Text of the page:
State Street Ballet’s Cinderella

Fairytale Ballet Wows Granada Audience

State Street Ballet’s Cinderella, staged at the Granada last weekend, was like the theater itself-a faithful retelling of an old story, but with plenty of colorful surprises.

Guest artist Ezlimar Dortolina held the show’s center as the story’s ever-hopeful, ever-faithful heroine. The stepsisters-danced by John Christopher Piel and Sergei Domrachev-were clothed in hilarious drag, complete with complicated hoop skirts, piled-on makeup, long nails, and squeezed-together cleavage. With his subtle but skillfully timed mincing, ill-conceived flirting, and pouting, Piel provided a nice foil to Domrachev’s broad physical antics and facial expressions.

Although his roles were small, the self-possessed Bayaraa Badamsambuu stood out. As the Summer Fairy, Andrea Dawn Shelley was radiant (after she danced her solo, my eight-year-old daughter leaned over and whispered, “She’s my favorite!”); and in her role as the Autumn Fairy, Jennifer Rowe dug into her movement with joy, technical skill, and passion.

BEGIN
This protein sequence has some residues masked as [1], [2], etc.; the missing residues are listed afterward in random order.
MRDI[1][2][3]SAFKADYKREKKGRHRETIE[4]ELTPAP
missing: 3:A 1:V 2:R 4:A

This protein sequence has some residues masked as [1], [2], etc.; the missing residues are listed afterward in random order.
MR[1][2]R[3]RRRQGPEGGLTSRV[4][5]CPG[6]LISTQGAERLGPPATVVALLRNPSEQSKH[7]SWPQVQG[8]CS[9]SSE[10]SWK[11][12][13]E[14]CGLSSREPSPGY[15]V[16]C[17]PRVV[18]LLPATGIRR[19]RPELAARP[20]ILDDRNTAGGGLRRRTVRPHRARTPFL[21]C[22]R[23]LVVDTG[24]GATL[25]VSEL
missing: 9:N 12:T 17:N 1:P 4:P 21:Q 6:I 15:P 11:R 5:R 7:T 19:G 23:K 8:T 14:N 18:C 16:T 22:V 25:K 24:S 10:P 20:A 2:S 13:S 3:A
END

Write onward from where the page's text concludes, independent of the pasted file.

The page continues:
As is the custom in State Street Ballet’s productions, choreographer Rodney Gustafson found plenty of ways to include young dancers from Gustafson Dance. He managed to make a gang of young boys in owl suits actually sinister, with stiff, staccato movements and serious expressions. Among the other young performers’ roles were mice, butterflies, birds, and little fairies, plus a tiny cupid who drew an arrow and shot the Prince-the dashing Spencer Gavin-in the pivotal moment at the ball. Jose Edwin Gonzales, another visiting artist, performed a duet with State Street Ballet company member Victoria Luchkina; between his astonishing jumps and leaps and her superlative extension and port de bras, there was nothing left to desire.

Costume designer A. Christina Giannini and wardrobe manager Anaya Cullen are due some serious kudos for their creativity with color, their inventive variations on the traditional hoop skirt, and their use of just the right amount of movement and luminosity. Clad in those inspired costumes and inhabiting Gustafson’s slick choreography, the dancers of State Street Ballet reminded us once again how fortunate we are in Santa Barbara to call this remarkable company our own.

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